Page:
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Longest Day Part 3
By Bob Mintz
The last time we platformed, I asked if anyone
knew what that material was in between the rails.
Lionel and American Flyer made many operating
accessories using loads such as lumber, gasoline, oil, coal, ore,
water, missiles, airplanes, helicopters, piggyback trucks, intermodal
containers, railroad ties, barrels, culverts, passenger luggage,
mail, merchandise containers, ice, freight crates, refreshments,
grain, diesel fuel, nuclear waste, horses, cattle, giraffes, even
Bosco and newspapers.
Perhaps the # 6827-100 Harnischfeger shovel or
the # 6828-100 Harnischfeger crane may have excavated it. During
the years 1976-79, # 2175 Sandy Andy, a manual Gravel loader kit
But other than having part of it in its' name,
I can't recall anyone making anything using SAND!
Now living out in The Hamptons, one would expect
to find sand all over the place, as we were voted the 8th best
beach in the world. I recently found out why there is so much
sand all over the streets miles away from the beach. It is because
sand is absorbed into the air during the evaporation process,
and when it rains, the sand is re-deposited everywhere.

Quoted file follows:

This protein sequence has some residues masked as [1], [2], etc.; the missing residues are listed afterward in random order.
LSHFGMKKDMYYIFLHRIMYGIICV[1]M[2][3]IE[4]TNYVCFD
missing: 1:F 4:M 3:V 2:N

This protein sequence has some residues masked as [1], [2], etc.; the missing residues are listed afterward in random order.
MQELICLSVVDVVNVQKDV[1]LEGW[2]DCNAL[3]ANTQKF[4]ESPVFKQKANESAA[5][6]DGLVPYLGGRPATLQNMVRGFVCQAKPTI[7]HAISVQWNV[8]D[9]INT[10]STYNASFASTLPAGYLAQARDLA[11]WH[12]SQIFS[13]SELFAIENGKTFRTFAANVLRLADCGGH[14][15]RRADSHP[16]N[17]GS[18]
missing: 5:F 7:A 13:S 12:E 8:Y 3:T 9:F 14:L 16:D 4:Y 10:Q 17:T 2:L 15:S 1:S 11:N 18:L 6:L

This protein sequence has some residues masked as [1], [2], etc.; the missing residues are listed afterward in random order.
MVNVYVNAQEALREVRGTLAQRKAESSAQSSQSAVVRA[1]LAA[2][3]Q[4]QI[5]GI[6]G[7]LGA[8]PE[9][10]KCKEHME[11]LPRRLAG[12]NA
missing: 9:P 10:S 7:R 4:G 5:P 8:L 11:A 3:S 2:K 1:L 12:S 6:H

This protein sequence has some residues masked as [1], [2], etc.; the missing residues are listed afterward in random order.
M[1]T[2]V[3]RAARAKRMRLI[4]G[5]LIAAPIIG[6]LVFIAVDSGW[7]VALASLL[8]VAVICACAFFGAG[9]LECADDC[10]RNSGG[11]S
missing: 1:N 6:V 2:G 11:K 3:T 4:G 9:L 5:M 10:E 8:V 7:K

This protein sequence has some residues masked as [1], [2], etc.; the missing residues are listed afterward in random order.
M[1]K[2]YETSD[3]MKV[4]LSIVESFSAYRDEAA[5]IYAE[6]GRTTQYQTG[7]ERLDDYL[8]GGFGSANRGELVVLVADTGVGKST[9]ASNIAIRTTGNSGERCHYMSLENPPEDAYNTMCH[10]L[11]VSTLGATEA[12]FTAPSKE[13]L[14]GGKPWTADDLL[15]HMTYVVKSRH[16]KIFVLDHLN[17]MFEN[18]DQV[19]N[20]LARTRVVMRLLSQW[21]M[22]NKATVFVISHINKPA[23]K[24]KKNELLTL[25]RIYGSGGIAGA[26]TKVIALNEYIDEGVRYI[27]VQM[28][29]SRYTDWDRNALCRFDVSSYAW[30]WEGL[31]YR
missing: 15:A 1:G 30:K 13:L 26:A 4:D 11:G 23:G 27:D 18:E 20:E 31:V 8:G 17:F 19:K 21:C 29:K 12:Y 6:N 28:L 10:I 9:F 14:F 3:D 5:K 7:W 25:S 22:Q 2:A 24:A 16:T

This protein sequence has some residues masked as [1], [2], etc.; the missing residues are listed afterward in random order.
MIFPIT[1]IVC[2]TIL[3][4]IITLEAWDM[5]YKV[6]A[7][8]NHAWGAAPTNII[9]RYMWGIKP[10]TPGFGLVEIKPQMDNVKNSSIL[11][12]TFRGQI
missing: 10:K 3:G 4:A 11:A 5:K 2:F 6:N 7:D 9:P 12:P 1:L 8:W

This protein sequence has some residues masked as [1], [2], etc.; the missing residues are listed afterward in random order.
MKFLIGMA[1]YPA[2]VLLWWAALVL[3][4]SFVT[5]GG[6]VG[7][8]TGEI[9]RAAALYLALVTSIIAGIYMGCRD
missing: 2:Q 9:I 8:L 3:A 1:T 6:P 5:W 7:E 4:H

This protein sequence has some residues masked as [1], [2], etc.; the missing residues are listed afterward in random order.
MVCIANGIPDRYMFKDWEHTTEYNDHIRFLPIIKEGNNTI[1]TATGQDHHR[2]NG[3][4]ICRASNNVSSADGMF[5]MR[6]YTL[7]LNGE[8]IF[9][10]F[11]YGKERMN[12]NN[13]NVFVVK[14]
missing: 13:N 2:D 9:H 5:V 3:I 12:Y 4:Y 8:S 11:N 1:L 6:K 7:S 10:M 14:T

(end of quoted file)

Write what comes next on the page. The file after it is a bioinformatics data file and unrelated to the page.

So what does sand have to do with trains?
If you look closely at the red arrows in this
photograph, you will see ruts in the rails. This was caused by
the engine restarting after it stopped at a station or a red signal,
and not getting enough traction to pull the cars, whether that
be passenger or freight.
The rotating wheels cut a groove onto the top
of the track, which is a maintenance of way nightmare as it causes
the track to wear out prematurely or possibly cause it to fail
eventually by splitting, creating a derailment.
Believe it or not, this is the only sanding tower
owned by the Long Island Railroad. You will notice sand on the
tracks at the base of the tower in this image taken at the Morris
Park maintenance facility, slightly west of Jamaica Station, Queens
is deposited into tanks on diesel electric and dual mode diesel/electric
(using either fuel or third rail shoes) engines by the red arrows
shown in the photographs.
By accident, maintenance of way workers have
been known to deposit cement-like materials in its place, with
now perhaps one of our train manufacturers/importers will make
a sanding accessory. Only the passing of the sands of time will
Our next installment will discuss this strange
looking self-propelled unit seen here hiding on a passing track
at Jamaica Station. The only clues that I will give to this train-teaser
is that the predecessor companies of this train introduced the
first commercially viable typewriters, adding machines, and the
world's first business computer named UNIVAC.